Which one is correct? Normally its subject verb and this is not a question but I still think the first option is correct and possibly even better.Why?

  • 1
    Either is possible.
    – Mick
    Commented Oct 28, 2016 at 9:49
  • This is not everyday English. What is the context? If you can bring your question into scope, someone may be able to provide a more considered answer.
    – Mick
    Commented Oct 28, 2016 at 10:04
  • "Long have we waited for this day." Anything with for I guess. Or an adverb "Long have we waited, now its time." Commented Oct 28, 2016 at 10:07
  • You need to edit your question. You know the rules.
    – Mick
    Commented Oct 28, 2016 at 10:08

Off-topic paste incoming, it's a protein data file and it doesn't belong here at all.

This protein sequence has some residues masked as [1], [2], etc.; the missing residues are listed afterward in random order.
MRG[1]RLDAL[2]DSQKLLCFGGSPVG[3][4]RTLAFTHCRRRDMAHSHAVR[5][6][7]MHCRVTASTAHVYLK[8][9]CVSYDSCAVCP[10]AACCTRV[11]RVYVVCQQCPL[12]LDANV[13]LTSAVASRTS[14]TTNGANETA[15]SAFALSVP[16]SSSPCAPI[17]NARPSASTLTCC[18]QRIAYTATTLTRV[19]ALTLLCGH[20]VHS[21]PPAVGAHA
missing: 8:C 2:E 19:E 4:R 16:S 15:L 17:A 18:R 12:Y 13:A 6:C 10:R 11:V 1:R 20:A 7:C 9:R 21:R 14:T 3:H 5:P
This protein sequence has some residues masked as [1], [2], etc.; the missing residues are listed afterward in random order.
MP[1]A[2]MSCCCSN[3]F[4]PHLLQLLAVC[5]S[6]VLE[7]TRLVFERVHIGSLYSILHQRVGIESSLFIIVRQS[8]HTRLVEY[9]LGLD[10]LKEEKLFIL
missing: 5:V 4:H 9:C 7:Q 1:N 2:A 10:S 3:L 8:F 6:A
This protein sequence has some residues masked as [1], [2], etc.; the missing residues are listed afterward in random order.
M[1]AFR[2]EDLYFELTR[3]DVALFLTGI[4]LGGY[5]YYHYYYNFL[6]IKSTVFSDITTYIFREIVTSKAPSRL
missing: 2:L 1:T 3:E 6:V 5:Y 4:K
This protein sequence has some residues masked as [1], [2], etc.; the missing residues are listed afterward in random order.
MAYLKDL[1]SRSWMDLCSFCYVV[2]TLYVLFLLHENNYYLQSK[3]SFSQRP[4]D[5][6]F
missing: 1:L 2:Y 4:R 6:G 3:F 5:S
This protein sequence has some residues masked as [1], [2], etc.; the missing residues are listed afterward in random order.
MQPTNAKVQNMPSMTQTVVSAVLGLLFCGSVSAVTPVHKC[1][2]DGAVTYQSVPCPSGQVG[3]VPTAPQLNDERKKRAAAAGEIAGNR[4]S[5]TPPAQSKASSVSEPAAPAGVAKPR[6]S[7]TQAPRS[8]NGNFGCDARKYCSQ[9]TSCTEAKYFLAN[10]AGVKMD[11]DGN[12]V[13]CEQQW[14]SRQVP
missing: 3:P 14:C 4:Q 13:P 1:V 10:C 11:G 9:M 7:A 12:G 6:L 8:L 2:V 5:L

1 Answer 1


English has a strong preference to put the verb second in declarative sentences (the second element, not necessarily the second word). This means that if something other than the subject precedes the verb, there is a tendency to invert the verb and the subject:

Long have I waited for this day.

Never had he seen such a thing before.

On no account should you approach him.

Sentences like these are rather literary: in normal speech you would not start with the adverb, eg "I have waited a long time for this day".

Note: all this does not apply when the element at the start is a linking item, such as "and", "otherwise", "or else".

Otherwise you can wait.

It also doesn't apply when the item is not in the same breath group (usually set off with a comma in writing):

In any event, that's my answer.

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